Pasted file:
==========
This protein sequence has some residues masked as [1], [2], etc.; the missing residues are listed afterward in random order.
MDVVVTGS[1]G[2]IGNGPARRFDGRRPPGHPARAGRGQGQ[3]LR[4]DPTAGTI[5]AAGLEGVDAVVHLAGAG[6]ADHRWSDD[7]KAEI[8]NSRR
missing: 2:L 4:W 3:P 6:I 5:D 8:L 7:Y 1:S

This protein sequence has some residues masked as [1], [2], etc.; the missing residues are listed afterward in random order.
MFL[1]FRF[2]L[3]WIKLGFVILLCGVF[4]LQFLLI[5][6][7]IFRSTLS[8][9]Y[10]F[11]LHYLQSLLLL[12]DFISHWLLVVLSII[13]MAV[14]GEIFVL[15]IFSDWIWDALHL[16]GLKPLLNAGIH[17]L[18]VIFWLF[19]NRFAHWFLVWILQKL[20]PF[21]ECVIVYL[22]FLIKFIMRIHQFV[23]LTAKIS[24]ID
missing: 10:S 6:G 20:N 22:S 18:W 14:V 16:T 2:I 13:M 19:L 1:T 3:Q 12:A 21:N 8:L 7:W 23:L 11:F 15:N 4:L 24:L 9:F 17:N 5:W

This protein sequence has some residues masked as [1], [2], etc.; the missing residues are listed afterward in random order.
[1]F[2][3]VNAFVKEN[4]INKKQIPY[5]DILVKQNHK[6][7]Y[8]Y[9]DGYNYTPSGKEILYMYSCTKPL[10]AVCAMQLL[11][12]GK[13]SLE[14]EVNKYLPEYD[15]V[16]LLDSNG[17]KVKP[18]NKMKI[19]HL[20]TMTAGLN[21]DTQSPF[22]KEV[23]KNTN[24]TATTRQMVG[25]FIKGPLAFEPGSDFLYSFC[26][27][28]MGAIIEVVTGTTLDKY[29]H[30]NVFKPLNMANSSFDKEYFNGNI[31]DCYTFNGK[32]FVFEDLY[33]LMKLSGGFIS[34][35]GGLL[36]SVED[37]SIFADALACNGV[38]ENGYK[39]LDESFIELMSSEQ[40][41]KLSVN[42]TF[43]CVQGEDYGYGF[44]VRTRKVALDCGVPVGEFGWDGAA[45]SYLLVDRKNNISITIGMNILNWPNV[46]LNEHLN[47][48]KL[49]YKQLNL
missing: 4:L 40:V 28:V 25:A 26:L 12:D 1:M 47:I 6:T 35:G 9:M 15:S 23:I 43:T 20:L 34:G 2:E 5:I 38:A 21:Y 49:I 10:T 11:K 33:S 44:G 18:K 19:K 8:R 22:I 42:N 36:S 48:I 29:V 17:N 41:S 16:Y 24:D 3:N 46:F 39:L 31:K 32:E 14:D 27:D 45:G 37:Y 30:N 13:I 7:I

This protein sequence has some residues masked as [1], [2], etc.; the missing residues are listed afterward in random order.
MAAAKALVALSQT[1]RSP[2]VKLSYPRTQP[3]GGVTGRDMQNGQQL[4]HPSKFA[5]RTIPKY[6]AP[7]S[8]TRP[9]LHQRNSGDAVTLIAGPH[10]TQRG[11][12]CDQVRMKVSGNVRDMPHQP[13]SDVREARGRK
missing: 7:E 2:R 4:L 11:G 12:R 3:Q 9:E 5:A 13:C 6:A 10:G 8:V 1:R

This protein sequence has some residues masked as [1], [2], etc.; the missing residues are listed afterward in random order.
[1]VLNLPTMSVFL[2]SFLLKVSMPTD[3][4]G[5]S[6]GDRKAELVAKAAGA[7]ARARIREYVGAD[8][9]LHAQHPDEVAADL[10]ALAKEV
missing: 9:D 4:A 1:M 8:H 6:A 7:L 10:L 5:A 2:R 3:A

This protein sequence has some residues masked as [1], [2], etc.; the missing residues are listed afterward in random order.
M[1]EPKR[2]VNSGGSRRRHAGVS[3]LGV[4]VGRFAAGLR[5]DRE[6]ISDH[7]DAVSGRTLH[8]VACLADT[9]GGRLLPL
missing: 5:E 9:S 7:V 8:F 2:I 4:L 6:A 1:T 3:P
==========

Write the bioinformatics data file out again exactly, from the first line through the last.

This protein sequence has some residues masked as [1], [2], etc.; the missing residues are listed afterward in random order.
MDVVVTGS[1]G[2]IGNGPARRFDGRRPPGHPARAGRGQGQ[3]LR[4]DPTAGTI[5]AAGLEGVDAVVHLAGAG[6]ADHRWSDD[7]KAEI[8]NSRR
missing: 2:L 4:W 3:P 6:I 5:D 8:L 7:Y 1:S

This protein sequence has some residues masked as [1], [2], etc.; the missing residues are listed afterward in random order.
MFL[1]FRF[2]L[3]WIKLGFVILLCGVF[4]LQFLLI[5][6][7]IFRSTLS[8][9]Y[10]F[11]LHYLQSLLLL[12]DFISHWLLVVLSII[13]MAV[14]GEIFVL[15]IFSDWIWDALHL[16]GLKPLLNAGIH[17]L[18]VIFWLF[19]NRFAHWFLVWILQKL[20]PF[21]ECVIVYL[22]FLIKFIMRIHQFV[23]LTAKIS[24]ID
missing: 10:S 6:G 20:N 22:S 18:W 14:V 16:T 2:I 13:M 19:L 1:T 3:Q 12:A 21:N 8:L 7:W 23:L 11:F 15:N 4:L 24:L 9:F 17:N 5:W

This protein sequence has some residues masked as [1], [2], etc.; the missing residues are listed afterward in random order.
[1]F[2][3]VNAFVKEN[4]INKKQIPY[5]DILVKQNHK[6][7]Y[8]Y[9]DGYNYTPSGKEILYMYSCTKPL[10]AVCAMQLL[11][12]GK[13]SLE[14]EVNKYLPEYD[15]V[16]LLDSNG[17]KVKP[18]NKMKI[19]HL[20]TMTAGLN[21]DTQSPF[22]KEV[23]KNTN[24]TATTRQMVG[25]FIKGPLAFEPGSDFLYSFC[26][27][28]MGAIIEVVTGTTLDKY[29]H[30]NVFKPLNMANSSFDKEYFNGNI[31]DCYTFNGK[32]FVFEDLY[33]LMKLSGGFIS[34][35]GGLL[36]SVED[37]SIFADALACNGV[38]ENGYK[39]LDESFIELMSSEQ[40][41]KLSVN[42]TF[43]CVQGEDYGYGF[44]VRTRKVALDCGVPVGEFGWDGAA[45]SYLLVDRKNNISITIGMNILNWPNV[46]LNEHLN[47][48]KL[49]YKQLNL
missing: 4:L 40:V 28:V 25:A 26:L 12:D 1:M 47:I 6:T 35:G 9:M 15:S 23:I 43:T 20:L 34:G 2:E 5:I 38:A 21:Y 49:I 10:T 11:K 33:S 44:G 18:K 19:K 8:R 22:I 42:N 36:S 48:I 29:V 17:N 41:S 16:Y 24:D 3:N 46:F 39:L 31:K 32:E 14:D 27:D 45:G 37:Y 30:N 13:I 7:I

This protein sequence has some residues masked as [1], [2], etc.; the missing residues are listed afterward in random order.
MAAAKALVALSQT[1]RSP[2]VKLSYPRTQP[3]GGVTGRDMQNGQQL[4]HPSKFA[5]RTIPKY[6]AP[7]S[8]TRP[9]LHQRNSGDAVTLIAGPH[10]TQRG[11][12]CDQVRMKVSGNVRDMPHQP[13]SDVREARGRK
missing: 7:E 2:R 4:L 11:G 12:R 3:Q 9:E 5:A 13:C 6:A 10:G 8:V 1:R

This protein sequence has some residues masked as [1], [2], etc.; the missing residues are listed afterward in random order.
[1]VLNLPTMSVFL[2]SFLLKVSMPTD[3][4]G[5]S[6]GDRKAELVAKAAGA[7]ARARIREYVGAD[8][9]LHAQHPDEVAADL[10]ALAKEV
missing: 9:D 4:A 1:M 8:H 6:A 7:L 10:L 5:A 2:R 3:A

This protein sequence has some residues masked as [1], [2], etc.; the missing residues are listed afterward in random order.
M[1]EPKR[2]VNSGGSRRRHAGVS[3]LGV[4]VGRFAAGLR[5]DRE[6]ISDH[7]DAVSGRTLH[8]VACLADT[9]GGRLLPL
missing: 5:E 9:S 7:V 8:F 2:I 4:L 6:A 1:T 3:P